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210 - The Voice of Creation (Psalms 19:1-8)

by Stephen Davey Scripture Reference: Psalms 19:1–8

God’s revelation in creation is a testimony to all of humanity that He exists, He is all-powerful, and He is the Creator. But that witness is inadequate in itself. This is why He has given us His special revelation in His Word and called us to share this truth with others.

Transcript

Shortly before his death, Carl Sagan, the scientist and popular television host, wrote, “Our planet is a lonely speck in the great enveloping cosmic dark. In our obscurity, in all this vastness, there is no hint that help will come from elsewhere to save us from ourselves.”[1]

If King David could have had a cup of coffee with Carl to discuss his hopeless outlook on life, I’m positive David would have handed him a copy of Psalm 19 to challenge his thinking and encourage his heart.

This great psalm illuminates the truth that we are not a lonely speck in the cosmic dark. Indeed, creation teaches us about the Creator. In verse 1, we see that creation reveals the signature of God. David writes, “The heavens declare the glory of God, and the sky above proclaims His handiwork.”

In other words, the sun and stars do more than shine; they speak volumes about the glory of the Creator. Imagine how foolish it is today for people to worship the heavens when the heavens are worshiping God![2]

By the way, the Hebrew verbs here express continuing action. So, we could translate, “The heavens keep on declaring the glory of God, and the sky keeps on proclaiming His handiwork.”[3]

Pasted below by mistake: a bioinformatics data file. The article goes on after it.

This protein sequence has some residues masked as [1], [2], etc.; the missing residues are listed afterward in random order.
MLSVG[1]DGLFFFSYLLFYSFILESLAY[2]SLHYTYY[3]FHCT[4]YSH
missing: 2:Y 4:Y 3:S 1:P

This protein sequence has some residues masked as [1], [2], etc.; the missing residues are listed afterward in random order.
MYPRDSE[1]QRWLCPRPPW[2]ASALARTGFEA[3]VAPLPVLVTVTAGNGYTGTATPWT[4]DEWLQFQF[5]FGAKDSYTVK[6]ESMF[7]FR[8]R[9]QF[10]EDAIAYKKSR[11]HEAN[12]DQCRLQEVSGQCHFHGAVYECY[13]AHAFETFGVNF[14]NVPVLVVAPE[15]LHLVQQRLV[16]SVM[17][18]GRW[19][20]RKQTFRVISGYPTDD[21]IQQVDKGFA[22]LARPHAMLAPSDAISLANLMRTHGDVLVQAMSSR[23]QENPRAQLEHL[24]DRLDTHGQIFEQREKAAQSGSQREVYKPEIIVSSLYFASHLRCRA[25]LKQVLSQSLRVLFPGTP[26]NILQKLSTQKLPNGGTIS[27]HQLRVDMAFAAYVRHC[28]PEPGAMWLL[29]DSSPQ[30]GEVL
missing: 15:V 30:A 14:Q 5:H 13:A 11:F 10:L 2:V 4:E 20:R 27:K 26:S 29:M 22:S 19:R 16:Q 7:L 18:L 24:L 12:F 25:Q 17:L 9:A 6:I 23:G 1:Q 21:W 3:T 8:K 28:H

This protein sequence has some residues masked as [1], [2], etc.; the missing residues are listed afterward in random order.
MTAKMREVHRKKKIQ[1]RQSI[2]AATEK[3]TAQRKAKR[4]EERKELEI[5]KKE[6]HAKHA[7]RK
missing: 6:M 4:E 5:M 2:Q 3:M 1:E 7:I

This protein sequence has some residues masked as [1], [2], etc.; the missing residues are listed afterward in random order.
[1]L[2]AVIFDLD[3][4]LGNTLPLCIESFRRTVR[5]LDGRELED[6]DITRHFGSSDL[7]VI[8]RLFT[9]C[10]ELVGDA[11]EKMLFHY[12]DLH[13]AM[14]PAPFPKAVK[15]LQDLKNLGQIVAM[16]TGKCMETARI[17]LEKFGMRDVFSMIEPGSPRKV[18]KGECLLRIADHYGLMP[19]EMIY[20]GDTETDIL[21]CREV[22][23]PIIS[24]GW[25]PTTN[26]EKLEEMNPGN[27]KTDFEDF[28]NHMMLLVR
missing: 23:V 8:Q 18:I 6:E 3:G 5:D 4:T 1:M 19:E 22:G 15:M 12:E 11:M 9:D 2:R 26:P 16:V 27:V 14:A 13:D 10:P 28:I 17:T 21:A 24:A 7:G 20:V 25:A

“His handiwork” is another way of saying, “This is God’s signature.” Like an artist, God has signed His masterpiece. And his art collection is on continuous display. Beloved, as we marvel at the universe, it magnifies the glory of God.

Second, creation not only reveals the signature of God; creation reveals the wisdom of God as well. Verse 2 says that creation “day to day pours out speech, and night to night reveals knowledge.”

The word David uses here for “pours out” is typically used for a bubbling spring, and the word for “knowledge” refers to observable data.[4] David is saying that creation is constantly bubbling up observable facts about our Creator.

Just look at the complexity of the human body—it has amazing design. At my age, it’s not so amazing, but you get the picture. Study the petals of a flower, a blade of grass, the beauty of a snowflake, the precision of an atom, the nature of gravitation—everything you observe in nature testifies to a wise Creator.[5]

Now, of course, this truth has to be suppressed by an unbelieving world. Paul wrote in the book of Romans that the unbelieving world suppresses the truth of creation (Romans 1:18).

Listen, here is the tragedy of suppressing observable data in this universe: instead of worshiping, you end up worrying and speculating. Instead of worshiping the Creator, you’re left to despairing that you are alone in the cosmic dark—just a speck of dust flying around the Milky Way.

But according to the Word of God, this glorious creation points to a glorious Designer/Creator. The universe is His signature, and the complexity and harmony of nature points to the wisdom of our Creator.

Third, David says creation reveals the grace of God. He writes here in verse 3, “There is no speech, nor are there words, whose voice [that of the heavens] is not heard.”

In other words, there actually is a language of creation, but you must have attentive ears and a heart open to listen. Even when the world refuses the obvious, God in His grace just paints another sunset in the sky.

Let me ask you something: If you were God, would you even allow someone who denies you to enjoy a sunset? No, you would probably make sure it was his last one! You see, the grace of God delivers the marvels of His creation to the entire world day after day and night after night.

This is what we call the general revelation of creation. We look around and come to the obvious conclusion that there is a Creator nearby, just like looking at the complexity and order of a wristwatch leads you to know there is a watchmaker nearby.